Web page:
The point is this… both of these cases illustrate how naturopathic medicine can help reduce, reuse and recycle. It gets people on the right path. Natural treatments are not just sweet and gentle. They are powerful and empower people in their health. And when I am consulting with people about what they are eating, I am also passing along environmental information like alerting them to the dangers of microwave popcorn (the plastic liner gets very hot and releases dangerous chemicals into the popcorn).

I don’t mean to sound like I don’t think there is a place for conventional medicine. I feel grateful about the many advances that have helped so many people live longer and more comfortably.

I feel that it is impossible to do this type of medicine, which requires caring deeply about what people are putting into their bodies, without caring about the environment. There are toxins in our makeup, our food supply, and our cleaning solutions. Our digestive tracts are not functioning like they should – leaving us nutrient deprived and held captive by all of our diseases of inflammation.

There is no better time than now for people to be aware of naturopathic medicine. Our culture is suddenly on a wave of caring about how what we do to our planet will ultimately affect us. Naturopathic Medicine is a perfect marriage of effective primary care medicine that focuses on prevention and finding the cause, rather than expensive “band-aids.”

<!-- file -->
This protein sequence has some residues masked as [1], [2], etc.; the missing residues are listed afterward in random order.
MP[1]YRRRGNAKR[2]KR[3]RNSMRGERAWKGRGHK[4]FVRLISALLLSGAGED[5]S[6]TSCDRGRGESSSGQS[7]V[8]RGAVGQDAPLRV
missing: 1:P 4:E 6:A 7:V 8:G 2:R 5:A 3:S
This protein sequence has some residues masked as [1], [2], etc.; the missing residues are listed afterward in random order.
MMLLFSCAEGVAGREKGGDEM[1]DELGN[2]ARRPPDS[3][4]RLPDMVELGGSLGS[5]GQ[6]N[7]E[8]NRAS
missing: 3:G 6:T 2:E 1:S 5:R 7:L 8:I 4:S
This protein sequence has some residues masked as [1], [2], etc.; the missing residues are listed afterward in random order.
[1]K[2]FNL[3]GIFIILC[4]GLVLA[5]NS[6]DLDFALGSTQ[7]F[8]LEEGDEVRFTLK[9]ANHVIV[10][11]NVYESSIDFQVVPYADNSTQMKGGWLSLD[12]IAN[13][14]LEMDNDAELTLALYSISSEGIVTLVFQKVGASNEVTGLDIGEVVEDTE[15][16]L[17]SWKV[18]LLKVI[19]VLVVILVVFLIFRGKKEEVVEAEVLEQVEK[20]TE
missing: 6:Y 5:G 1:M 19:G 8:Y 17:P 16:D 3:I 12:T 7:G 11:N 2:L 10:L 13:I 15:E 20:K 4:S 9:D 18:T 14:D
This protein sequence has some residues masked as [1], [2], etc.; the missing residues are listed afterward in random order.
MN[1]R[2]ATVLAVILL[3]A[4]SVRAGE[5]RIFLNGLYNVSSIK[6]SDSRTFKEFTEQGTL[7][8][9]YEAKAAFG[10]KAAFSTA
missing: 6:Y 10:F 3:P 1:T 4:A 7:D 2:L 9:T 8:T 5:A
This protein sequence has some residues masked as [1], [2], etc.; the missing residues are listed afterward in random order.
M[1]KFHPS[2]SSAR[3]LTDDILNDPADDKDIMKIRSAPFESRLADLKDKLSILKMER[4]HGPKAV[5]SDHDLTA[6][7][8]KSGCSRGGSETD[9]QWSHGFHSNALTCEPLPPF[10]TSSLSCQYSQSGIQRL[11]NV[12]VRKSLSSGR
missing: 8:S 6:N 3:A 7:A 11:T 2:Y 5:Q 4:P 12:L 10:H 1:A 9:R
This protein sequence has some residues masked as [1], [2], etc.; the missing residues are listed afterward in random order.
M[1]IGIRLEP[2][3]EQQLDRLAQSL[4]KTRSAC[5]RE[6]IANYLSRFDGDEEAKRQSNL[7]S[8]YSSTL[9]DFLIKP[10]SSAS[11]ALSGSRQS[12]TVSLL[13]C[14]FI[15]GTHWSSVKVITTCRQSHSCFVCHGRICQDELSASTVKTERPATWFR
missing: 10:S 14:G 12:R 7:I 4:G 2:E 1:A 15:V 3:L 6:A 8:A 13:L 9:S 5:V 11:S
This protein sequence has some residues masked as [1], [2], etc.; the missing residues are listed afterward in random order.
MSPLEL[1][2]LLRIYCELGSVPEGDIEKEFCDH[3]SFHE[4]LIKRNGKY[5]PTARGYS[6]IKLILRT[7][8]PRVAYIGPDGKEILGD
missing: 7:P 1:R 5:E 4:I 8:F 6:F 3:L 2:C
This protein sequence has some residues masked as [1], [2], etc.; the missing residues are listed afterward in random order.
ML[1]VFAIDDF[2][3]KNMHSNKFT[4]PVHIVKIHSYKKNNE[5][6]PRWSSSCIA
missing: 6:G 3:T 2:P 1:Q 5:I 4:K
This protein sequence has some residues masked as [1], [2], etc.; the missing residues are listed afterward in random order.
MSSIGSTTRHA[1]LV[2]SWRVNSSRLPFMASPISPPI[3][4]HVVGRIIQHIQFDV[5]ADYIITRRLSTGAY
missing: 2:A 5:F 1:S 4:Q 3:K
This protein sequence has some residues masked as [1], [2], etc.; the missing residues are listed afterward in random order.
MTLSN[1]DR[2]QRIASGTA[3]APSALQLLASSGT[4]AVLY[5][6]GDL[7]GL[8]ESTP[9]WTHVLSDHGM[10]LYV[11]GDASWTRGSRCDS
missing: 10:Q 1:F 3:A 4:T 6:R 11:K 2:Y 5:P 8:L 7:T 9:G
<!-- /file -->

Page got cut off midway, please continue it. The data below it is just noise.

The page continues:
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Regenerative Design Institute – easy on the planet

Imagine solid outdoor furniture not made with petro-chemicals or non-renewable resources.

Imagine solid outdoor furniture not made with petro-chemicals or non-renewable resources.

I had the most wonderful opportunity of touring the Regenerative Design Institute in Bolinas, California a couple of weeks ago. James Stark, one of the co-founders gave us the tour around the place. The RDI is like a dream come true for me. The concepts that they have working on their land are what I want for my practice and whole healing center. But that is down the road for me. For now, enjoy the offerings at RDI.

Green is the new black, they say. It’s cool and good marketing and all that. RDI is like the root of the green. It’s why and how and seeing it all come together. Not just buying recycled $120 handbags. RDI helps us to think about how we can truly affect change in our planet. And in ourselves.